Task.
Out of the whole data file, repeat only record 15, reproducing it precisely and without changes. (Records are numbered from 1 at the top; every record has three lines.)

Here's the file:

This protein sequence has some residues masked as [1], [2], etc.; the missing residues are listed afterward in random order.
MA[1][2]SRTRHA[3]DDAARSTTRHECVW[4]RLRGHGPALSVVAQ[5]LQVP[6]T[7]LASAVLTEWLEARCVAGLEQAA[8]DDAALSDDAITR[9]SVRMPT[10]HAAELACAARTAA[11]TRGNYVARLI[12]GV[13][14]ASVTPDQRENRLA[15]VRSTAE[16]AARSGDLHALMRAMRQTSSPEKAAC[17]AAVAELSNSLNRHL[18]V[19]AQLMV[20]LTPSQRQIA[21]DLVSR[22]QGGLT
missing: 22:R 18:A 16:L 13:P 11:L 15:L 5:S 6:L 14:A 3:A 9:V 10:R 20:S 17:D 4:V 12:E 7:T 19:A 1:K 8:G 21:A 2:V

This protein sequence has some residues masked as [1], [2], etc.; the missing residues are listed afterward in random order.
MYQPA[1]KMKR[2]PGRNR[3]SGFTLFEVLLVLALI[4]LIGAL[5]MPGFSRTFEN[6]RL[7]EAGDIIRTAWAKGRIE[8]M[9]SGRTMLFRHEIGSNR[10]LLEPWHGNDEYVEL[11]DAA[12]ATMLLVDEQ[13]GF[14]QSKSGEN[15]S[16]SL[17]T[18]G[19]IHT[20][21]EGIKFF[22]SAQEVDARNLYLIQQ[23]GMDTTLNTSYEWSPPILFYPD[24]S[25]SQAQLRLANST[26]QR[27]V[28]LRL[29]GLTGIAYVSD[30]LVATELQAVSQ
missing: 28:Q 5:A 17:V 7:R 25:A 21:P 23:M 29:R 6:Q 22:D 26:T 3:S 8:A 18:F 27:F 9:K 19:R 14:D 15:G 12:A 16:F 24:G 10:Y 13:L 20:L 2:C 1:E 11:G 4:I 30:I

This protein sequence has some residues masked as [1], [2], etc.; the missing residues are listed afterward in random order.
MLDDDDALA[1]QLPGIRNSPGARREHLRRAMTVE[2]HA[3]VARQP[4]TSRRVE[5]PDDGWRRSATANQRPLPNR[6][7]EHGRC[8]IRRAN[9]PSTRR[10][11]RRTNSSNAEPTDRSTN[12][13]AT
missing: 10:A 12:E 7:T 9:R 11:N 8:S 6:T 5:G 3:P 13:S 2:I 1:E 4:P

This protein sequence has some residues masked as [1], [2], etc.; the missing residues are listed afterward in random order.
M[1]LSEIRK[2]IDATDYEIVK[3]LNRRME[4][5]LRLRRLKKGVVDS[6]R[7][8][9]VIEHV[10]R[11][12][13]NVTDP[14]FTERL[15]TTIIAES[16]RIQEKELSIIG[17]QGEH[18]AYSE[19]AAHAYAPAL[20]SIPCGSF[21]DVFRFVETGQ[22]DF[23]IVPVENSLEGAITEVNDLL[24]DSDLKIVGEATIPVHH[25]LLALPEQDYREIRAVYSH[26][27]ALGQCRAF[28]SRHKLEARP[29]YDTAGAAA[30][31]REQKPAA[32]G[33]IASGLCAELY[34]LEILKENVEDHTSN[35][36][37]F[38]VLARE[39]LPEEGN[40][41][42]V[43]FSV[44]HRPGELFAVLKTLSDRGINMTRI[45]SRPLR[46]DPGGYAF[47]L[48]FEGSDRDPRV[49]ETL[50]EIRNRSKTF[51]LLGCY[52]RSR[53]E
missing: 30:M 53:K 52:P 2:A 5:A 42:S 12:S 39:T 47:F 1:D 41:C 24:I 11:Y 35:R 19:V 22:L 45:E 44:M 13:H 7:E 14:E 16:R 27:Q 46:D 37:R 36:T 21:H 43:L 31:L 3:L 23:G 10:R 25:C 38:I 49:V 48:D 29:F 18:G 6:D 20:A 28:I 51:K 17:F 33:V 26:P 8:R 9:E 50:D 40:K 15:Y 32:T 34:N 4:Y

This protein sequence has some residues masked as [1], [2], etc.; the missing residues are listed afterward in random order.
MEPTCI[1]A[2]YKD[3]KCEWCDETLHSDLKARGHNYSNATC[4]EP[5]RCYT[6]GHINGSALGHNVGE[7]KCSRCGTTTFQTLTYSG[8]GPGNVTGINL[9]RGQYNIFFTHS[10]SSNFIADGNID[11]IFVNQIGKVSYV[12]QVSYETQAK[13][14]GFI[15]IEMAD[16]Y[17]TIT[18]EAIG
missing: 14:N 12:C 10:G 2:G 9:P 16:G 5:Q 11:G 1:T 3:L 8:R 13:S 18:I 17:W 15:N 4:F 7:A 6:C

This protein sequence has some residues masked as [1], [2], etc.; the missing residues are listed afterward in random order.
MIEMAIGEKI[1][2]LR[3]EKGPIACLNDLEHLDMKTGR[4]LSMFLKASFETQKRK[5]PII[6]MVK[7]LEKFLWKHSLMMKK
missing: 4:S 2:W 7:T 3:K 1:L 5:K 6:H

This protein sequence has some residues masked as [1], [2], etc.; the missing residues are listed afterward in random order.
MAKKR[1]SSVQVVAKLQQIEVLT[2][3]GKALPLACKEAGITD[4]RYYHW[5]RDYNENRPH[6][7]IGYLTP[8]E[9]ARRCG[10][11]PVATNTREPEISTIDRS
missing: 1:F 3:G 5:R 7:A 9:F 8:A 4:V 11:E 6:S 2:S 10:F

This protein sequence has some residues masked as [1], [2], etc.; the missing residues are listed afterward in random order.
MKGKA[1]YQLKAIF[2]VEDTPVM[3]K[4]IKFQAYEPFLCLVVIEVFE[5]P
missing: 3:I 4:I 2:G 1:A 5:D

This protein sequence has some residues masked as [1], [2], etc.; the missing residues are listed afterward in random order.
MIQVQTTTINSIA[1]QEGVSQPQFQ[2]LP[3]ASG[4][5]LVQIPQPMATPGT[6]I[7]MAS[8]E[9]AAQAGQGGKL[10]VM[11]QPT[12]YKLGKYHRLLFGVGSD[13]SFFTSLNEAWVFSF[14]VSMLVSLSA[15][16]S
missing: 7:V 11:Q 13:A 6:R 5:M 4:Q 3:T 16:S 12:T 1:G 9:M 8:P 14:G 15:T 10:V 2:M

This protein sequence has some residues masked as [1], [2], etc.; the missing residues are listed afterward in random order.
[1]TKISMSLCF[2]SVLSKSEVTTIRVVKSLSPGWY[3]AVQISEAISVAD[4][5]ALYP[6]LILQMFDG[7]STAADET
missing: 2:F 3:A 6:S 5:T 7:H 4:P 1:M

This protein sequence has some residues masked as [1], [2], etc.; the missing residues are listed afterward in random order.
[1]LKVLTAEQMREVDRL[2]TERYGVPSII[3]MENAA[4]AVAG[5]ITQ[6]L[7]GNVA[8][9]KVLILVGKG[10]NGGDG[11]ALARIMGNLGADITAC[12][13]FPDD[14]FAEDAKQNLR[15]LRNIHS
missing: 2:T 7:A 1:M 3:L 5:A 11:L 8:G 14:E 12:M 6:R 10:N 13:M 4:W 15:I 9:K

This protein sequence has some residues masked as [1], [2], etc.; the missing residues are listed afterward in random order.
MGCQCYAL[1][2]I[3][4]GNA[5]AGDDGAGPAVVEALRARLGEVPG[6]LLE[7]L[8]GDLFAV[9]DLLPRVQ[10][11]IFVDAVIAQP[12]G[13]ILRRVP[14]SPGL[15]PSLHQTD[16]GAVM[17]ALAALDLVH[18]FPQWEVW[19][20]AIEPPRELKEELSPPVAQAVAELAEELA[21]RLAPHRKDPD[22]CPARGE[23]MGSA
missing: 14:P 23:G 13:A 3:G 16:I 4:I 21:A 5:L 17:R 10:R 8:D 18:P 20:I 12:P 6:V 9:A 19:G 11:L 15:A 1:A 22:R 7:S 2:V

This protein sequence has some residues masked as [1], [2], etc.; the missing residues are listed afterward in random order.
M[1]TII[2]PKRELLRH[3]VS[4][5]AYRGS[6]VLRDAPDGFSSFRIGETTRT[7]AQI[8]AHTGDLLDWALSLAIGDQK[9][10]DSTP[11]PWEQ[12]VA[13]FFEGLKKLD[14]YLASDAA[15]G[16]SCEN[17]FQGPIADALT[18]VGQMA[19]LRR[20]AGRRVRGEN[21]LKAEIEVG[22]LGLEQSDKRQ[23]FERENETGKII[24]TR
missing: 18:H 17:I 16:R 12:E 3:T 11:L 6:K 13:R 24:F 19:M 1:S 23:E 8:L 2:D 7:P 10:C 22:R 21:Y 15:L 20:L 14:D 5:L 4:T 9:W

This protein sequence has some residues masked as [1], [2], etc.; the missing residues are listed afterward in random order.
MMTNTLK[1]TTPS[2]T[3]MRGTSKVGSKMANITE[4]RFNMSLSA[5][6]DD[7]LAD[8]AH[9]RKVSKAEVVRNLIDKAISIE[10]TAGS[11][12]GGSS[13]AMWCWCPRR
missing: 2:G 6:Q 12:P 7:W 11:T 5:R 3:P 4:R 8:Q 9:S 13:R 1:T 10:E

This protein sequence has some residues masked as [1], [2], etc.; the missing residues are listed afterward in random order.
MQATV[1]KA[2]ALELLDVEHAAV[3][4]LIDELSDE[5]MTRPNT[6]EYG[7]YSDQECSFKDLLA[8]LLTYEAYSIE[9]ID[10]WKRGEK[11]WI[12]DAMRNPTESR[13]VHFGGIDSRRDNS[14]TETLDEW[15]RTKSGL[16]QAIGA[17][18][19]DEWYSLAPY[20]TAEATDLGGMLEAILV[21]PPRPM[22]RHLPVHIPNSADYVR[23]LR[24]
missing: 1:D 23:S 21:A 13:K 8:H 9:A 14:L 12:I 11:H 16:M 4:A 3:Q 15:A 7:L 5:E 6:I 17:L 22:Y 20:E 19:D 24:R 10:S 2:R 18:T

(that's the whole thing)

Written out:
This protein sequence has some residues masked as [1], [2], etc.; the missing residues are listed afterward in random order.
MQATV[1]KA[2]ALELLDVEHAAV[3][4]LIDELSDE[5]MTRPNT[6]EYG[7]YSDQECSFKDLLA[8]LLTYEAYSIE[9]ID[10]WKRGEK[11]WI[12]DAMRNPTESR[13]VHFGGIDSRRDNS[14]TETLDEW[15]RTKSGL[16]QAIGA[17][18][19]DEWYSLAPY[20]TAEATDLGGMLEAILV[21]PPRPM[22]RHLPVHIPNSADYVR[23]LR[24]
missing: 1:D 23:S 21:A 13:K 8:H 9:A 14:L 12:I 11:H 16:M 4:A 3:Q 15:A 7:L 5:E 6:I 17:L 22:Y 20:E 19:D 24:R 10:S 2:R 18:T